On Friday, author Kate Losse wrote an impassioned blog post accusing Dave Eggers’ forthcoming novel, The Circle, of being a “rewrite” of her book, The Boy Kings. She claims both that the two book’s story structures are incredibly alike, and that Eggers has already received more attention for his because he’s a man.
“From all appearances, it is an unnervingly similar book, and I wrote it first (and I imagine mine is more authentic and better written, because I actually lived and worked in this world and am also a good writer). The difference is that Eggers is a famous man and I am not.”
Admittedly, when you look at each each of the work’s selling points, the two books are most definitely related, distant cousins at the least.
Losse’s 2012 book is a true story of her experiences as employee #51 at Facebook, before it became a highly scrutinized public company. Per bn.com, Kate’s “early days at the company were characterized by a sense of camaraderie, promise, and ambition,” but “over time, this sense of mission became so intense that working for Facebook felt like more than just a job; it implied a wholehearted dedication to ‘the cause.'” In sum: An idealist young woman eventually loses faith in the power of technology.
Comparatively, Dave Eggers’ novel tells the story of Mae Holland, a young woman hired to work at a fictional tech company called The Circle. When Mae first begins her job “she feels she’s been given the opportunity of a lifetime.” However, “What begins as the captivating story of one woman’s ambition and idealism soon becomes a heart-racing novel of suspense, raising questions about memory, history, privacy, democracy, and the limits of human knowledge.” In sum: An idealist young woman probably loses faith in the power of technology.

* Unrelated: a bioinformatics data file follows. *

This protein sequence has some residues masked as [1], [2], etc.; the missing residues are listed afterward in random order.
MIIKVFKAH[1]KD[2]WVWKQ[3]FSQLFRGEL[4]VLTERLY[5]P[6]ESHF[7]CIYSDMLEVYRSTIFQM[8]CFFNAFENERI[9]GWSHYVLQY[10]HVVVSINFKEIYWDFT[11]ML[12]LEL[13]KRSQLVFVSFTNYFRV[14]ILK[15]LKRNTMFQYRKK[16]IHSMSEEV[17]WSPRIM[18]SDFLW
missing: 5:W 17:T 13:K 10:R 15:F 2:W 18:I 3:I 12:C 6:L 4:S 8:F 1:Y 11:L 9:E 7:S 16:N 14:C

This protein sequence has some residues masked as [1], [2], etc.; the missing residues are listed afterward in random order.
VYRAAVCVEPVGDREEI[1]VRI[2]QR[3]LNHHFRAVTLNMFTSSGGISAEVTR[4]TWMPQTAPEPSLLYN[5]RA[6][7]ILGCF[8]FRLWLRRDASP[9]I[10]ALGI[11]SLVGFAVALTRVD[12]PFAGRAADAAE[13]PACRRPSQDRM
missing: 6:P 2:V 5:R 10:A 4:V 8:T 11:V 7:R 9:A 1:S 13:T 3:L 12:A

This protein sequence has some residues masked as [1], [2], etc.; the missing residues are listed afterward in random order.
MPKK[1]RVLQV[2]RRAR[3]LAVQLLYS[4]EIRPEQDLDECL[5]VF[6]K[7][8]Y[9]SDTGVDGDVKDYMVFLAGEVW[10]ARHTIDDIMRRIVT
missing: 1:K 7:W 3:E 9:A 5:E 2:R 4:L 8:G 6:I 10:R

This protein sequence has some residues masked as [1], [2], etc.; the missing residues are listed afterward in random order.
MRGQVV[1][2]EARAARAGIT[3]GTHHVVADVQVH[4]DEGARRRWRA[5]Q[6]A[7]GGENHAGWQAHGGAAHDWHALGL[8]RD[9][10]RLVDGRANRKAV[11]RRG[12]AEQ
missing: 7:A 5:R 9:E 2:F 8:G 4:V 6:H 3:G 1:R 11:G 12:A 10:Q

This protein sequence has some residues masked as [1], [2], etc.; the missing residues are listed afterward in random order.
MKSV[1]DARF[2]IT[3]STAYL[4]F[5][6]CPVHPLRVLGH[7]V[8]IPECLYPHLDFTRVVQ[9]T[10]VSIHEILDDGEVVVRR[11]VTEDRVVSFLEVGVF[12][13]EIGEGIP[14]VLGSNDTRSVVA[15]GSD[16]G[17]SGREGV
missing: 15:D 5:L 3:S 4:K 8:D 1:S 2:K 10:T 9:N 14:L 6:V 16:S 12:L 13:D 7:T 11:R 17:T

It’s worth noting that, after writing the post, Losse admitted to the Atlantic Wire that she hadn’t actually read Egger’s novel yet. But that doesn’t debunk her argument that a woman’s voice doesn’t carry the same value as a man’s in the realm of technology.When her book was released, tech bloggers labeled it “cheap, gossipy, Facebook criticism,” whereas Egger’s novel—which hasn’t even come out yet—has been lauded by the Wall Street Journal as a treatment of “the essential issues of the day.” It’s suspect that two books whose concepts are so similar would cause such different reactions in the media. Losse has every right to note this despicable discrepancy, and without dissenting voices like hers, this kind of gender-related hegemony would continue unnoticed.
But does that make Eggers the guilty party? Hardly. He is, after all, an incredibly talented writer, who finds inspiration in true stories. What is the What, for instance, was based on a series of interviews with Valentino Achak Deng, an Ethiopian refugee who immigrated to Atlanta after 14 years of living in camps. Zeitoun is similarly based on a Hurricane Katrina survivor’s personal tale of suffering (and it’s labeled nonfiction). So why hasn’t Eggers at least credited Losse as an inspiration for his latest work? Well, for one, the book isn’t even out yet (so there’s still time!). And two, I’d argue that Losse’s story, though thoroughly fascinating, isn’t at its essence unique. Unfortunately its core message exists in iterations all over the internet, whether it’s a nine-year-old programmer losing faith in the tech world when a hackathon jokingly presents an app called Titstare, or the reveal that a relatively powerful startup has been home to an exceedingly sexist “brogrammer” CTO for far too long.
Dave Eggers has proved to us in his past works that he is not some inconsiderate bro bulldozing his half-baked idea over another person’s carefully crafted art. Just as Girl Talk makes mashups, or Andy Warhol painted giant cans of Campbell Soup, he’s taken one fascinating tech startup story and given it his own spin.
If that’s not kosher, then neither is a whole lot of literature out there. Ahem, paging E.L. James . . .
Do you think Losse is right to be angry?